SweetSpot: Sal Bando



This is what will have American League pitchers and managers waking up in cold sweats all season long: Those stretches when Miguel Cabrera and Prince Fielder are both raking, eyes bulging as they pummel meaty fastballs over fences and into outfield seats.

Josh Beckett become the first pitcher to experience these forces of nature in action, as both hit two home runs off him in Detroit's 10-0 victory Saturday over Boston. Fielder hit one out to left field and a low, screaming bullet to right for his pair. Going the opposite way is nothing new for him; 11 of his 38 home runs in 2011 went to left or left-center. There were some concerns that Fielder would lose a few home runs moving from Miller Park to the more spacious environs of Comerica, so hitting one out to left is a good, early sign.

How dynamic is this pair? A season ago, Fielder hit .299/.415/.566 with 38 home runs; Cabrera hit .344/.448/.586 with 30 home runs. The last team with two players to hit 30 home runs with a .400 OBP? The 2006 Red Sox with Manny Ramirez and David Ortiz. Twelve teams since 2000 have had such a duo (or in the case of the 2004 Cardinals, three players):

[+] EnlargePrince Fielder
AP Photo/Duane BurlesonPrince Fielder waves after hitting the first of his two home runs off Boston's Josh Beckett.
2006 Red Sox: Ramirez, Ortiz
2005 Yankees: Alex Rodriguez, Jason Giambi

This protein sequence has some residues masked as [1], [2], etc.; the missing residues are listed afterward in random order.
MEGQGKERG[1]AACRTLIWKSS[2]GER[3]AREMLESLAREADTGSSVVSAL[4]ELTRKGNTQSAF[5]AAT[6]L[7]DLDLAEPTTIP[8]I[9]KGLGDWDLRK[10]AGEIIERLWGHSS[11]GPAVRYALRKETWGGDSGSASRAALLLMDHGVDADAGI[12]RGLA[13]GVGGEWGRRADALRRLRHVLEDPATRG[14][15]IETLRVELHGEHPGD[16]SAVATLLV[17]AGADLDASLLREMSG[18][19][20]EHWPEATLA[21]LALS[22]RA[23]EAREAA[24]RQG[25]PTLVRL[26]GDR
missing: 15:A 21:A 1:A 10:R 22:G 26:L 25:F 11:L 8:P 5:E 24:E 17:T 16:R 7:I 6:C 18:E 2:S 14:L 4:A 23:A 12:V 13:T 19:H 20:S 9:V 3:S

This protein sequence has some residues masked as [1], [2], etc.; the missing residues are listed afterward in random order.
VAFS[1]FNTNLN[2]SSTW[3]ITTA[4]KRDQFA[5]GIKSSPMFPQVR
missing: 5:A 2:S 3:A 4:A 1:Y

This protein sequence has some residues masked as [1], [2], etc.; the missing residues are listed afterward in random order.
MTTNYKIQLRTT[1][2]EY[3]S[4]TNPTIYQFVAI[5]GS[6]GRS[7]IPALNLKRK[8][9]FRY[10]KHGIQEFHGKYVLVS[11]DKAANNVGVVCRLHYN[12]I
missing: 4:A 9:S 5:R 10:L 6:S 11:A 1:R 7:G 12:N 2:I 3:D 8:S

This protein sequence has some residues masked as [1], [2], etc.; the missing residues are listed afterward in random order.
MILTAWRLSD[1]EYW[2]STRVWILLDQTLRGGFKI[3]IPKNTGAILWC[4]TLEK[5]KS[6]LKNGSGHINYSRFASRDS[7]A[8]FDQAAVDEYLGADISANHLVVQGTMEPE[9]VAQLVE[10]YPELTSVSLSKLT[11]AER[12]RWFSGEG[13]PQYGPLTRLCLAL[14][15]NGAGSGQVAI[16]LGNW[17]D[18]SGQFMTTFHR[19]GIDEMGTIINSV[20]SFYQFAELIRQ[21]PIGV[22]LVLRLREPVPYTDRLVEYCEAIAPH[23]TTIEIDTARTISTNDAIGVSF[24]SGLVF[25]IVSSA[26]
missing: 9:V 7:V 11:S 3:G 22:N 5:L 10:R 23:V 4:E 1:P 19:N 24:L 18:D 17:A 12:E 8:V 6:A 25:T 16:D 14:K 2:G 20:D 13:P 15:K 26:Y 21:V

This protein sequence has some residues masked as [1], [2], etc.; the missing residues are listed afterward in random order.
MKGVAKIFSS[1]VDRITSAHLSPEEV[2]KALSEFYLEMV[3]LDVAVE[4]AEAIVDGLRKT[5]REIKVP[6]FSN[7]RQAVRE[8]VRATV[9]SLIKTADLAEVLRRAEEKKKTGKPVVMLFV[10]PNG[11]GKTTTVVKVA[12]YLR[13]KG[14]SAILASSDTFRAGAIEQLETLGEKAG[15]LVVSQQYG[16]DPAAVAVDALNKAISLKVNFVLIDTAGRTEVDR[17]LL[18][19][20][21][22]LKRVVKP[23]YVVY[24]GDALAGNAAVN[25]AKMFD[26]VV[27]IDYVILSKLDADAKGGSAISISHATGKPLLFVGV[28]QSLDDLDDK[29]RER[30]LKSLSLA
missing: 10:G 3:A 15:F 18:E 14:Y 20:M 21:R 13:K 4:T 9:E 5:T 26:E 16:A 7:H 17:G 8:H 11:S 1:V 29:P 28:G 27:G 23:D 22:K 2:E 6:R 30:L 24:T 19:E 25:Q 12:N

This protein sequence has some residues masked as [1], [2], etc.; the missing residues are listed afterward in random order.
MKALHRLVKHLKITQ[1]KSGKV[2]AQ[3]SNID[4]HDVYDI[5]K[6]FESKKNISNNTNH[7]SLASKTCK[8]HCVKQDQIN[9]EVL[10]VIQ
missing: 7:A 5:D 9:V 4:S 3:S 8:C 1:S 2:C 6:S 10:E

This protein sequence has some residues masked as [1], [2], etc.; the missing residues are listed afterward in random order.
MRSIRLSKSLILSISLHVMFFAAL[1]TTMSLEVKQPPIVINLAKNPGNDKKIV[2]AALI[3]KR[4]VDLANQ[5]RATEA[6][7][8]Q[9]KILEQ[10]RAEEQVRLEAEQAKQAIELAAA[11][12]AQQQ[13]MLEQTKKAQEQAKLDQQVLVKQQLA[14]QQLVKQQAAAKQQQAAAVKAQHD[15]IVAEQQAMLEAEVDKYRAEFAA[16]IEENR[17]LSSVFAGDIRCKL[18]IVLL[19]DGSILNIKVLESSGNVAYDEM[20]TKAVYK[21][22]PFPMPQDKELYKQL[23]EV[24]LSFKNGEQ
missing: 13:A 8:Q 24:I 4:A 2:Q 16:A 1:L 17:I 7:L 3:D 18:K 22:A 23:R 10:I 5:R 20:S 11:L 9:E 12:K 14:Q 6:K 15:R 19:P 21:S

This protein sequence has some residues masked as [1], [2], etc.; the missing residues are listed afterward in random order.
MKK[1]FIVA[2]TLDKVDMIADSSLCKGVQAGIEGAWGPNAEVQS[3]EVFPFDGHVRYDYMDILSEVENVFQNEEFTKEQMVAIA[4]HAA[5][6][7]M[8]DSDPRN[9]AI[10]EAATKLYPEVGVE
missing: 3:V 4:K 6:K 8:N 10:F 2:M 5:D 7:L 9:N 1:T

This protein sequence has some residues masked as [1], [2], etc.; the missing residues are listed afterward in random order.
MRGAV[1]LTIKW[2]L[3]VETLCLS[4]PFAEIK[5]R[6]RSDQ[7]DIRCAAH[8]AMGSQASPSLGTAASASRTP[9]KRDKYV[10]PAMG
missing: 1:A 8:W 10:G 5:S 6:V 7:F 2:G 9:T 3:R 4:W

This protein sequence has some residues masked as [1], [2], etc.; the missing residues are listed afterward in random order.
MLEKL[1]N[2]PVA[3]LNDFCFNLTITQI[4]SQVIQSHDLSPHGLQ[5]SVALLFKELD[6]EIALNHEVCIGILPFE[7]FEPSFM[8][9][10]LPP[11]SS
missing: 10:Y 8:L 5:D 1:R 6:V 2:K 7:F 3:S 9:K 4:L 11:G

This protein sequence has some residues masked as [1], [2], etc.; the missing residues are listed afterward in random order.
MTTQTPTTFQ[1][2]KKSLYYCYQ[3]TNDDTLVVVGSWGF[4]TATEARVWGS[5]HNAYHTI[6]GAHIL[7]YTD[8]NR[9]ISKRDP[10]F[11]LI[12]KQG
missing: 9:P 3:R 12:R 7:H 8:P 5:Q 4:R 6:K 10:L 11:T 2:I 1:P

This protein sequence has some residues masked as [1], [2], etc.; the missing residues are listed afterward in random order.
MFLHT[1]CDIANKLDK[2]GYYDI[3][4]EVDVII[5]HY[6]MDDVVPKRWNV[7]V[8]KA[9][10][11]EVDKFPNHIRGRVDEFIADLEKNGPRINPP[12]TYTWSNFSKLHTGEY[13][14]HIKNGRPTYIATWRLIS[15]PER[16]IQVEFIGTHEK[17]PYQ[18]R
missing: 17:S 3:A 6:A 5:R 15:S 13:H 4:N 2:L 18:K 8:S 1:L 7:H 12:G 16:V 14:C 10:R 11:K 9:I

2004 Cardinals: Albert Pujols, Jim Edmonds, Scott Rolen
2003 Yankees: Giambi, Jorge Posada
2002 Astros: Jeff Bagwell, Lance Berkman
2001 Rockies: Todd Helton, Larry Walker
2001 Cardinals: Pujols, Edmonds
2000 Cardinals: Edmonds, Mark McGwire
2000 Angels: Tim Salmon, Troy Glaus
2000 Astros: Bagwell, Moises Alou
2000 Mariners: Rodriguez, Edgar Martinez
2000 Giants: Barry Bonds, Jeff Kent

Of course, all of those pairs or threesomes did this during the high-offense steroids period. Six other teammates did it between 1995 and 1999. But before that? That previous team to have two such players was the 1969 Oakland A's with Reggie Jackson and Sal Bando. Throughout baseball history there have been only 34 such pairs. Here's another way to do this. Let's add OPS+ (adjusted on-base plus slugging percentage) as a third measuring stick. OPS+ adjusts a player's offensive production for home park and era. In 2011, Cabrera's OPS+ was 181, second in the American League. Fielder's was 164, fourth in the National League. Let's set a minimum of 30 home runs, .400 OBP and 150 OPS+.

This takes away some of steroids-era pairs and leaves us with 24 such teammates in baseball history. And six of those 24 were Babe Ruth and Lou Gehrig.

And that, my readers, is the kind of company Cabrera and Fielder have the chance to join.

A few more notes from today's early games:

  • Beckett served up five home runs, sending waves of sweats and swears throughout Red Sox Nation. He became just the fourth pitcher to allow five homers twice in his career, joining Tim Wakefield, Pat Hentgen and Jeff Weaver. Gordon Edes had a good piece on Beckett before his season debut, detailing his motivation for 2012. Beckett is a bit of an enigma, a guy usually viewed as an ace due to his postseason heroics with the Red Sox in 2007 and Marlins in 2003. But the facts also don't lie: He's finished in the top 10 in his league in ERA only twice, including last season with a 2.89 mark. Beckett has been homer-prone at various stages of his career, most notably in his first season with Boston, in 2006, when he gave up 36. It's only one start, of course, but considering the spring training thumb injury he insisted wasn't an injury, it puts Beckett on the early "keep an eye on him" watch list.